Join us at the AGP on Wednesday February 22, 11:30-12:30pm.
Future Self: The Creative Transformation of a Pop Culture Indian
Open studios daily – February 21 – 25, 2017

Kim Stewart has been working in the field of visual arts for more than 20 years. Born in the Athabasca, AB area, she is a descendant of a Canadian Métis Fur Trade family with Scottish, French, European and Cree ancestry. Kim is interested in exploring cultural adaptation and singular v.s. group identity through her studio practice. She often combines traditional aboriginal art forms, historical documents, photos and contemporary art disciplines in her work to help illuminate and reconstruct stories, opinions, and values from her past. Kim has earned diplomas in Fine Art, Graphic Design and Illustration and holds a Masters Degree from SFU in Art Education. Along with her artistic practice, Kim teaches visual arts at a College in Prince George, BC.

Along a North South Axis is a series of talks in Vancouver and Prince George co-presented by Two Rivers Gallery and Emily Carr University of Art + Design.

KimStewart-800x981

Top Image: Holiday – woven blanket wall hanging

Share
file

Heather Igloliorte

Aboriginal Gathering Place Speaker Series

We are very pleased to present  Heather Igloliorte!
Aboriginal Gathering Place Speaker Series
Join us at the AGP on Friday February 24, 11:30-1pm.

Heather Igloliorte (Inuit, Nunatsiavut Territory of Labrador) is an Assistant Professor of Aboriginal art history at Concordia University in Montreal, Quebec.

Heather’s teaching and research interests center on Inuit and other Native North American visual and material culture, circumpolar art studies, performance and media art, the global exhibition of Indigenous arts and culture, and issues of colonization, sovereignty, resistance and resilience. Some of her recent publications related to this work include chapters and catalogue essays in Manifestations: New Native Art Criticism (2012); Changing Hands: Art Without Reservation 3 (2012); Curating Difficult Knowledge (2011); Native American Art At Dartmouth: Highlights from the Hood Museum of Art (2011); Inuit Modern (2010); Response, Responsibility, and Renewal: Canada’s Truth and Reconciliation Journey (2009); and Negotiations in a Vacant Lot: Studying the Visual in Canada (forthcoming, 2014). She is also an active independent curator. One of her current projects is the reinstallation of the permanent collection of Inuit art at the Musée National des Beaux-Arts du Québec. Other recent curatorial projects include aboDIGITAL: The Art of Jordan Bennett (2012), Decolonize Me (Ottawa Art Gallery, 2011 – 2015), and “we were so far away”: The Inuit Experience of Residential Schools (Legacy of Hope Foundation, 2009 – ongoing).  Igloliorte served as an Executive Member of the Board of Directors for the Aboriginal Curatorial Collective (2005 – 2011) and as the President of Gallery 101 (Ottawa, 2009 – 2011); she currently serves on the Board of Directors for North America’s largest Indigenous art historical association, the Native North American Art Studies Association, and was recently appointed to the Board of Directors of the Otsego Institute for Native American Art History at the Fenimore Art Museum in Cooperstown, New York. She also serves on the Indigenous Advisory Council of the Canadian Museum for Human Rights (opening 2014) and regularly contributes to other Aboriginal arts and cultural organizations.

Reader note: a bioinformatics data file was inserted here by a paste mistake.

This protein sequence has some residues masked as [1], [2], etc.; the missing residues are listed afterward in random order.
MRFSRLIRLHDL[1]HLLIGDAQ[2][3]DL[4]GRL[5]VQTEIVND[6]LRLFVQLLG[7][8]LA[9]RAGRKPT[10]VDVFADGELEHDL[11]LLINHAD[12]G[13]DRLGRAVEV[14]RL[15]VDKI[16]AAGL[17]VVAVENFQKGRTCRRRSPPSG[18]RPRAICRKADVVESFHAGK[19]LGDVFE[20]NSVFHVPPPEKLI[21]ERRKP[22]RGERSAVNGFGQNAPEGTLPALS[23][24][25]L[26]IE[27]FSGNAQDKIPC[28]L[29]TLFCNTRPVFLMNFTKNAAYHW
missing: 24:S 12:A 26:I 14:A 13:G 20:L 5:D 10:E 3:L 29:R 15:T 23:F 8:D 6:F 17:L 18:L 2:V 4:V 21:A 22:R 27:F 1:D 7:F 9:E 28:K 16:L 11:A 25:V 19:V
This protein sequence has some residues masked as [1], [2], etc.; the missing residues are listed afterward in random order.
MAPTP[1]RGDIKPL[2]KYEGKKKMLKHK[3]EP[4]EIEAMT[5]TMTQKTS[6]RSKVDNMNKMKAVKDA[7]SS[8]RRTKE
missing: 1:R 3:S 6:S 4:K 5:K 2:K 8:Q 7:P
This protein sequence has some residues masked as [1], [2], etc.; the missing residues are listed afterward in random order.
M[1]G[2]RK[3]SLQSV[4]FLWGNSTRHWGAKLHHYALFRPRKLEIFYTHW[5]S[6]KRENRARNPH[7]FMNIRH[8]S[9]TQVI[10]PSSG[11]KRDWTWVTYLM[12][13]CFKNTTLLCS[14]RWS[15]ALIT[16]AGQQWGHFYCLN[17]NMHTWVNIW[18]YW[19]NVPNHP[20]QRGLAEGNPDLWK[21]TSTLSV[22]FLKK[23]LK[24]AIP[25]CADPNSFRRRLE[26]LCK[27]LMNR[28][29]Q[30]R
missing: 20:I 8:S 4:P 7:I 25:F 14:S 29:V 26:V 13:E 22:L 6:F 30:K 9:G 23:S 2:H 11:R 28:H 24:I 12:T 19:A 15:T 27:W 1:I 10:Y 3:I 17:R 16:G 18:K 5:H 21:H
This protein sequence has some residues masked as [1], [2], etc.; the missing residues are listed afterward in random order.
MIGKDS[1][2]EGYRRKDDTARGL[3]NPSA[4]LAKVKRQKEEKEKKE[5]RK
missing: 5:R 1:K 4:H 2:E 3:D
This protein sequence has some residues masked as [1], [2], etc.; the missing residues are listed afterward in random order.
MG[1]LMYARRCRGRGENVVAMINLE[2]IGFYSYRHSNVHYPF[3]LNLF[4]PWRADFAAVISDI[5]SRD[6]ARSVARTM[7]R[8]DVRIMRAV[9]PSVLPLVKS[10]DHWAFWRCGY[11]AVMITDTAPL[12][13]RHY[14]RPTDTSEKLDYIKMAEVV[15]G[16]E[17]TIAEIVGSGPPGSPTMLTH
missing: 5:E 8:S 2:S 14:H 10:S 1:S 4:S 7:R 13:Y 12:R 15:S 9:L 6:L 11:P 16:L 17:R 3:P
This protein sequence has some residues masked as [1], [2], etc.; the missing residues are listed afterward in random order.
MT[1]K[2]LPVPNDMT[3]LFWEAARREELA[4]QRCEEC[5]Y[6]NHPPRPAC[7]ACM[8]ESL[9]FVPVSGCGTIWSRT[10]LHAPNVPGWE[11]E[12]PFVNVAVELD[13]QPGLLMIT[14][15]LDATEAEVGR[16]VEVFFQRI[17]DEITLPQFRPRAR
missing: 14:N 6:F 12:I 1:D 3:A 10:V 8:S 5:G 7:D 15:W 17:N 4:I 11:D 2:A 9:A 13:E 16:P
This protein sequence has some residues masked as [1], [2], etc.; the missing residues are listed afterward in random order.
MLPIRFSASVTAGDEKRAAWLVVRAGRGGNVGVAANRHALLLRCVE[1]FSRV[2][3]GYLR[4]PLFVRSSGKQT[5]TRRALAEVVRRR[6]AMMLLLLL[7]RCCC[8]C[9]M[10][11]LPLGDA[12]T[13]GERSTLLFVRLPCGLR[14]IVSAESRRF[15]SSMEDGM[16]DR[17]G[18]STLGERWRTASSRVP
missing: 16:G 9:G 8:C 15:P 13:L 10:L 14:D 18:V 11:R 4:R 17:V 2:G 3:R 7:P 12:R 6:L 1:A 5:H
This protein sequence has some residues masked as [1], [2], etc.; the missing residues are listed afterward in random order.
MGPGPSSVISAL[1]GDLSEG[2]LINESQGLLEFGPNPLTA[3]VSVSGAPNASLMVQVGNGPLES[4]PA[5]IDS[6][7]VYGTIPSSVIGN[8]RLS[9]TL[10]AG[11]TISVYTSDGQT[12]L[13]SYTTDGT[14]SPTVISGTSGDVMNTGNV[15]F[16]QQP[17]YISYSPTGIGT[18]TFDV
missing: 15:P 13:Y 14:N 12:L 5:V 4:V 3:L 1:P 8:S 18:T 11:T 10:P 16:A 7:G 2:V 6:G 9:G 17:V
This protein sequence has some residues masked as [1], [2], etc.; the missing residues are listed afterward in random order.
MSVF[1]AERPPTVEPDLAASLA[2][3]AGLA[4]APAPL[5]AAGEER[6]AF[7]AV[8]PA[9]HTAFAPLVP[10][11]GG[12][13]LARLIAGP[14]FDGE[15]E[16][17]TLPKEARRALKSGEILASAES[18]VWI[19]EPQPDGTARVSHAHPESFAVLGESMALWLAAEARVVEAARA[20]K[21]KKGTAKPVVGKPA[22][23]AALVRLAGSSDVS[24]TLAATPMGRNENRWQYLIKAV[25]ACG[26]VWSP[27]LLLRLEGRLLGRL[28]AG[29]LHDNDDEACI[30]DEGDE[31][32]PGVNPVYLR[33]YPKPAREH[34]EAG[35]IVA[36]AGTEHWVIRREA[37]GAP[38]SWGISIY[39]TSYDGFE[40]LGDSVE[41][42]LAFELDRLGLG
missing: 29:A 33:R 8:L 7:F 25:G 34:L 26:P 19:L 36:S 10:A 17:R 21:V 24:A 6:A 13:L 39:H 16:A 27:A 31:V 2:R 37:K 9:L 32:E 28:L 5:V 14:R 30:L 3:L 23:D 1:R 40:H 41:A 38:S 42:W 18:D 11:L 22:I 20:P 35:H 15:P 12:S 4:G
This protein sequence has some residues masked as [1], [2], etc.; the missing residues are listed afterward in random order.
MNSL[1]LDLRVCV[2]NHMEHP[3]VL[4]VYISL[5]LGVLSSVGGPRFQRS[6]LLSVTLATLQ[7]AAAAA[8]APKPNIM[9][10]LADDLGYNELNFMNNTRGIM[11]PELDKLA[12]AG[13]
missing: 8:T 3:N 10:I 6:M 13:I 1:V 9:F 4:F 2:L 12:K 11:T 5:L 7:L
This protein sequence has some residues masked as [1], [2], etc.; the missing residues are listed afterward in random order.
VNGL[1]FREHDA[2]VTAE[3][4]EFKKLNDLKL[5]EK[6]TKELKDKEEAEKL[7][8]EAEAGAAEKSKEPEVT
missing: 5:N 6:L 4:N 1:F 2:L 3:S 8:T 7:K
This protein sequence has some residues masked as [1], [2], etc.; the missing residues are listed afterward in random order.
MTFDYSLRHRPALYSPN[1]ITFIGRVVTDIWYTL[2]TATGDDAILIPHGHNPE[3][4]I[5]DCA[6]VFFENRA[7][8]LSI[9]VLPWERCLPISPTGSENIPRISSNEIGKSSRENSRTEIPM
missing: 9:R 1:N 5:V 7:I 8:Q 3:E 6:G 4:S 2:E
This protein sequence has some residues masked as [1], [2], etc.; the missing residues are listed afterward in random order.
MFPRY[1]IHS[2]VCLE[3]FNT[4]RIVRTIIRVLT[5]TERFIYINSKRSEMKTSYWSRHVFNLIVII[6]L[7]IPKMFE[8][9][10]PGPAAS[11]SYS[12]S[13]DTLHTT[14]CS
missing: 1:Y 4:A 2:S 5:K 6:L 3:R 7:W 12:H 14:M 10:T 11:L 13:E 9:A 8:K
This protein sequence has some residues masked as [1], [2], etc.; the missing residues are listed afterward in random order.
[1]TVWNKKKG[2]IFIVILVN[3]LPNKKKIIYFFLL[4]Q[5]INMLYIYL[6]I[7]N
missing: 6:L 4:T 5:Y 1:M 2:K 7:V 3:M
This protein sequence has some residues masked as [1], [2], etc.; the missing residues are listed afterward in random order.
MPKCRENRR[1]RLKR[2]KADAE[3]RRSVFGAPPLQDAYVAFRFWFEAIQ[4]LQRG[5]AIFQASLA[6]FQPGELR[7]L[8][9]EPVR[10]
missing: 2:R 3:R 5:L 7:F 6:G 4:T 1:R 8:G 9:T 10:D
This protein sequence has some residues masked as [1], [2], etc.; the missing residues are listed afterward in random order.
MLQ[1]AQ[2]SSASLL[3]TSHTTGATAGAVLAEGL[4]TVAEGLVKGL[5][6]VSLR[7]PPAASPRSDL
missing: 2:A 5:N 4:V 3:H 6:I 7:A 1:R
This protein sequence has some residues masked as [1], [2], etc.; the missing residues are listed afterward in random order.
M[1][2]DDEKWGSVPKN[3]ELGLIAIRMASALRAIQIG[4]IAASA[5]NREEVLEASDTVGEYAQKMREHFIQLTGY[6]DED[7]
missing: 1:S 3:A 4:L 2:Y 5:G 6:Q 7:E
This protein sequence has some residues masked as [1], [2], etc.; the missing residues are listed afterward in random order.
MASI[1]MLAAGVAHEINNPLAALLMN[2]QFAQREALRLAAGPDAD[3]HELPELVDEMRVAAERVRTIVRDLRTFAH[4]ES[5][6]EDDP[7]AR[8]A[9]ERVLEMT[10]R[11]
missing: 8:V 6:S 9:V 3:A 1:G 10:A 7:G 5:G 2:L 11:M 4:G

Igloliorte completed her phd in Cultural Mediations at Carleton University’s Institute for Comparative Studies in Literature, Art and Culture (ICSLAC); her dissertation contributes the first art history of the Nunatsiavummiut, focusing on over 400 years of post-contact production, Nunatsiavummi Sananguagusigisimajangit / Nunatsiavut Art History:  Continuity, Resilience, and Transformation in Inuit Art (2013). She is currently working with the Nunatsiavut Territory to bring the arts and culture of the Nunatsiavummiut (Labrador Inuit) to light through several ongoing and multiplatform collaborative community-based projects. One of these is projects, the creation of a large scale touring exhibition of Nunatsiavut contemporary art, is being coordinated through the SSHRC Partnership Grant Mobilizing Inuit Cultural Heritage: a multi-media / multi-platform re-engagement of voice in visual art and performance (2013 – 2017).

Please note: Heather will be also give a presentation in the Lecture Hall, room 301 SB, on February 23 at 7pm.

Share